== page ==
So I had a great conversation yesterday that has come up before many a times around clarifying the difference between something being healthy and nutritious vs good for weight management; As it appears at times that these terms are mutually exclusive.

coconut butter has 3500kJ/100g compared with most oils which have around 2200/100g

coconut butter has 3500kJ/100g compared with most oils which have around 2200kJ/100g

As a “dietitian” I have found there is a preconception that all I (or those within my industry) do is count calories for weight management, whereas when I put on my “nutritionist” hat, I apparently am taking a holistic approach and am caring more for your insides.

I’ll put it out there, all dietitians are nutritionists, all nutritionists are not dietitians, with this piece of information, I hope you can see that even when I chat about calories, I am still taking note of how the foods actually effect your insides..I promise!

Yes, even dietitians like healthy wholesome food and don't only look at calories.

Yes, even dietitians like healthy wholesome food and don’t only look at calories.

You will find that there are a lot of recipe and nutrition information blogs these days that focus on clean eating recipes (which is fantastic) but, they do not assist with explaining portion sizes or calorie density for those that are in search of weight management friendly meals or snacks.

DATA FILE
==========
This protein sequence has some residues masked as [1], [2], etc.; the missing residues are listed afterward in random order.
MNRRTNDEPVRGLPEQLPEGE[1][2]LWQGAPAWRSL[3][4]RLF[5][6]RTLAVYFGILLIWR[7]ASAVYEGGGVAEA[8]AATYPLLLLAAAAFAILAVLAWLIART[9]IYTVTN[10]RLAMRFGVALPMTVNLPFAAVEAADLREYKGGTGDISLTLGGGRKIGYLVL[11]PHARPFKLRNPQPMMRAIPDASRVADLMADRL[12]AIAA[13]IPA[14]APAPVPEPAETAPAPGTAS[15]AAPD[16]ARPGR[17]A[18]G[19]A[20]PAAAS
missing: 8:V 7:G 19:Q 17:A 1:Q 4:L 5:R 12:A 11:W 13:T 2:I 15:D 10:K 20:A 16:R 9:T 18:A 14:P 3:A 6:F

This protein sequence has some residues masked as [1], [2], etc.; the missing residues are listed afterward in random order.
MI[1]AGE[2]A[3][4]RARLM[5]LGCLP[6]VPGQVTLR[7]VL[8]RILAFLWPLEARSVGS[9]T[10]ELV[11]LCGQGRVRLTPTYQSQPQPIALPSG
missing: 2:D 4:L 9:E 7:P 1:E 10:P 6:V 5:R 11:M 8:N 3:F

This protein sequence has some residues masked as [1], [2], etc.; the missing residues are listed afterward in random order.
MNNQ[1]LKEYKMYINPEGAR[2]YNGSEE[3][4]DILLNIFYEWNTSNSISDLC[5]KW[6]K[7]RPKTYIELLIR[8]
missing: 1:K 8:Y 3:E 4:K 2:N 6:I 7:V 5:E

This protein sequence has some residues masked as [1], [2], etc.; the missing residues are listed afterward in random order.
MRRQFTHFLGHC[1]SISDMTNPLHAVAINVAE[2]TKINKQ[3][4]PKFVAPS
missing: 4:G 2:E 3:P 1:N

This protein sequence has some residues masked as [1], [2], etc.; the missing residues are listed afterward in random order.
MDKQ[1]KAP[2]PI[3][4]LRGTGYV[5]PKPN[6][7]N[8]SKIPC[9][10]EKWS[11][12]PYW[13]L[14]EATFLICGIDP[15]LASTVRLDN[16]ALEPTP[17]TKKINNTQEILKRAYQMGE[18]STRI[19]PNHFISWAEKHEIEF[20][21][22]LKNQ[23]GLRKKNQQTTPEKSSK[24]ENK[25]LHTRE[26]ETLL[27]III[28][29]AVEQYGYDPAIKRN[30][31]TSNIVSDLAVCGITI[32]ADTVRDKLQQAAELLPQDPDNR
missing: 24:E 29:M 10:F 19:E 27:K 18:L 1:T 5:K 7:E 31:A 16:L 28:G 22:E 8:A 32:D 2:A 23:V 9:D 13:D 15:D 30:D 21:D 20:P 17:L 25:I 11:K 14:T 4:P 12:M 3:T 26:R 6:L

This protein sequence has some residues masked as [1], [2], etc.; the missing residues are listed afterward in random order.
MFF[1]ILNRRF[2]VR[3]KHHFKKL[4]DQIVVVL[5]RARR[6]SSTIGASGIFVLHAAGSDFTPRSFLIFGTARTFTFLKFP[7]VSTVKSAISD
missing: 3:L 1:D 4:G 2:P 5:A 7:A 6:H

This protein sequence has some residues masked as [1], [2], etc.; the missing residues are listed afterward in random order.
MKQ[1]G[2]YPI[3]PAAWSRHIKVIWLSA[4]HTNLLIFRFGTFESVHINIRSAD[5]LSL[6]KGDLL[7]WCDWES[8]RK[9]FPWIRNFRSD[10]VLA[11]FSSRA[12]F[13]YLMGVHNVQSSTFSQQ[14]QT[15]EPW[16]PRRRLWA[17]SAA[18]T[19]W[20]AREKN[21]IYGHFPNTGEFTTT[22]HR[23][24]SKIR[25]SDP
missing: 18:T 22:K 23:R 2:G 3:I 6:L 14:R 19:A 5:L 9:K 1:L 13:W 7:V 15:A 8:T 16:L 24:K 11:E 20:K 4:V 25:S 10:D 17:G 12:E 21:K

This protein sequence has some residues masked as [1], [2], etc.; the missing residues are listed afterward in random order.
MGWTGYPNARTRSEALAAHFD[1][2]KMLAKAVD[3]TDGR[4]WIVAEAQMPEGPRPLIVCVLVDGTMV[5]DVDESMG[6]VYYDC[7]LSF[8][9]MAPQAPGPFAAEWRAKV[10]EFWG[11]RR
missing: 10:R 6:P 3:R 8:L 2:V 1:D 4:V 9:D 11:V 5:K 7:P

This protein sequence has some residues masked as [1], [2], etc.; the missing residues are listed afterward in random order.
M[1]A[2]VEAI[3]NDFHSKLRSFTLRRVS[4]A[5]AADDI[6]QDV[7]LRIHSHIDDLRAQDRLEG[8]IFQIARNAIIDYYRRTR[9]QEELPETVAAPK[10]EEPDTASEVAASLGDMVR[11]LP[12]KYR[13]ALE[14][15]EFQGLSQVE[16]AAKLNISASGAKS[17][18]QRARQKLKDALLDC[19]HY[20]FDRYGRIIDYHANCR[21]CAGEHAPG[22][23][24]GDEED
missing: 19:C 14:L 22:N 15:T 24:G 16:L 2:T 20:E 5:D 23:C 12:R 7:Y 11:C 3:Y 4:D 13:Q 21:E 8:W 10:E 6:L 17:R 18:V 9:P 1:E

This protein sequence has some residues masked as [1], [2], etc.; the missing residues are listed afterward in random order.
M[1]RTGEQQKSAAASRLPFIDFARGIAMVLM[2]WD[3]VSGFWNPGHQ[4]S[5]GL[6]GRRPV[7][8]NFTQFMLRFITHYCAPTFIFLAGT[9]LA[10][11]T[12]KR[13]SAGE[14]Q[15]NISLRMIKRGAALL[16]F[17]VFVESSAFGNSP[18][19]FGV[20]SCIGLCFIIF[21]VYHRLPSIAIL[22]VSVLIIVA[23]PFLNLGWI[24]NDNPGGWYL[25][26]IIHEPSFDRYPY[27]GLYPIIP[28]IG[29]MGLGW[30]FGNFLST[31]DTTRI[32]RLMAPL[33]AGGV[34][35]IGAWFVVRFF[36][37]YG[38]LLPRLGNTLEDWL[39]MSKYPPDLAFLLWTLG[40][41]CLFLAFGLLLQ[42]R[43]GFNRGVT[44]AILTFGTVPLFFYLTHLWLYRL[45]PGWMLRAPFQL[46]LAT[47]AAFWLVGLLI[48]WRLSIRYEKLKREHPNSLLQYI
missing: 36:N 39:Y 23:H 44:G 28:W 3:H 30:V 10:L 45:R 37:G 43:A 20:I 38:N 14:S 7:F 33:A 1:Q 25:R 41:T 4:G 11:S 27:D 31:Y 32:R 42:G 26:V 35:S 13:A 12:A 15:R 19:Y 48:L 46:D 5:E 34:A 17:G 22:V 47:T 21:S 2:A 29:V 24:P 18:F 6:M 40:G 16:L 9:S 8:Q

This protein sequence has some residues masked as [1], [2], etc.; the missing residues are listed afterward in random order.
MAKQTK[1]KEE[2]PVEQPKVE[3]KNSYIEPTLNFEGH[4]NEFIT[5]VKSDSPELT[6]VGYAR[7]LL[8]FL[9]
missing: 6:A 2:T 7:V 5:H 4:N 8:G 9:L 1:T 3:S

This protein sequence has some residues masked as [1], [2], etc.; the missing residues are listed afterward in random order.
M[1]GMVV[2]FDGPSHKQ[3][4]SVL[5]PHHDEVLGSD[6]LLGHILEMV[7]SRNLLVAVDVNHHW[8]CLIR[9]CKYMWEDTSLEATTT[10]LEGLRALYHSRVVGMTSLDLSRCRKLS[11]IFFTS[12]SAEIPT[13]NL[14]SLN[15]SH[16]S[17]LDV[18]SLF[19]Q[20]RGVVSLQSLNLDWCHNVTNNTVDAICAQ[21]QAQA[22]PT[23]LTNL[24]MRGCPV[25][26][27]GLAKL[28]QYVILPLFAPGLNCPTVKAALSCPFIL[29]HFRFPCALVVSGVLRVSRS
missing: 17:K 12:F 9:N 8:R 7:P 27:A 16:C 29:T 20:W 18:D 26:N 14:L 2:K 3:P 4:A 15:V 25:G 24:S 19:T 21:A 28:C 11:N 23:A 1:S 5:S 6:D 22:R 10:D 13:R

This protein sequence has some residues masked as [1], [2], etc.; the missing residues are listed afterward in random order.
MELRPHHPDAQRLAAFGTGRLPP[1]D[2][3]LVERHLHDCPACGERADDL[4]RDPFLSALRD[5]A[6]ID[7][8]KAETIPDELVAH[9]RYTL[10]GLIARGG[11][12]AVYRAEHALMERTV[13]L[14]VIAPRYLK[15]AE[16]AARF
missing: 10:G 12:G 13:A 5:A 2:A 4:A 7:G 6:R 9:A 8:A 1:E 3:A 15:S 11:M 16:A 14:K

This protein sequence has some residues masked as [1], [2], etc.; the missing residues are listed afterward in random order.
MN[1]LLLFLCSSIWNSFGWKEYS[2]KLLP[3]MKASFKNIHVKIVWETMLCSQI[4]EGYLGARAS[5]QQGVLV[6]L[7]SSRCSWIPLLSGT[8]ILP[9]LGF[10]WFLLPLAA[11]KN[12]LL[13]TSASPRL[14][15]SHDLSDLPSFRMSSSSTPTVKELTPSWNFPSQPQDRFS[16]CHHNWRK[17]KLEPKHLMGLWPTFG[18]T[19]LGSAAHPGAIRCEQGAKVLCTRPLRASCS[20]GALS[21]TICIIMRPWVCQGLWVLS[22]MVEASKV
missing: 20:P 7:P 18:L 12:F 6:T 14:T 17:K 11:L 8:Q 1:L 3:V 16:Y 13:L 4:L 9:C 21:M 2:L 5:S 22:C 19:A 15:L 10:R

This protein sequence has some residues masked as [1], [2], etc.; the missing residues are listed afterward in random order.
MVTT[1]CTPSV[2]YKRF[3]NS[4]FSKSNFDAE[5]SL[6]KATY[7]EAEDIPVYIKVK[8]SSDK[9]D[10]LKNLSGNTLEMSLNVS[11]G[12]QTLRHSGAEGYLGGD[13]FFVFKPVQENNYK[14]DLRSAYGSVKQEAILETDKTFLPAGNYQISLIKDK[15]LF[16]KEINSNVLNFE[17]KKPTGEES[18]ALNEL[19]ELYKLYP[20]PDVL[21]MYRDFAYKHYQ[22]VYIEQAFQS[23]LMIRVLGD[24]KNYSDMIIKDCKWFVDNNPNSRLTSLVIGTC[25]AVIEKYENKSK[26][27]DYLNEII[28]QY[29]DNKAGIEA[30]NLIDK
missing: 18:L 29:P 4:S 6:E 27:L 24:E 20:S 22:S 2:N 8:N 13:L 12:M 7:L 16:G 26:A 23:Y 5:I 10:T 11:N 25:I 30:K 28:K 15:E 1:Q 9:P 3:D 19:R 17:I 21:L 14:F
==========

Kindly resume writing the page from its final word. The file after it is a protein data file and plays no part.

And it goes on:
So it was interesting when my colleague yesterday was talking about how there seems to be all these “healthy” foods out there being promoted in a range of recipes, that are certainly not a free for all if you are trying to lose weight.

Healthy products, but still calorie dense, portion size matters!

Healthy products, but still calorie dense, portion size matters!

I am certainly not suggesting just going for empty calories in portion controlled “diet” products that are artificial and pretty much just sugar (i.e low calorie chocolate mousses), but as an example, activated nuts, coconut oil, Himalayan salt, and a range of other popular foods at the moment are being consumed on the bucket load by people who are trying to lose weight, and then as my colleague explained; they would come and question what was going on, and why they were not getting any results in their weight loss efforts..because technically they were eating “healthy” foods.

Long story short- Something can be healthy, but still calorie dense (nothing revolutionary in that comment!), no it is not causing your blood glucose levels to fluctuate or your cholesterol to go up, but remember, if you are consuming it in portion sizes that are not appropriate for weight loss, then you will not likely be seeing the results you want on the scales or in your clothing size.

The answer- Use common sense.

These foods are a great replacement for other common desserts or unhealthy counterparts in regards to looking after your insides; but your portion size still counts.

Grain free dessert, still extremely calorie dense, portion size!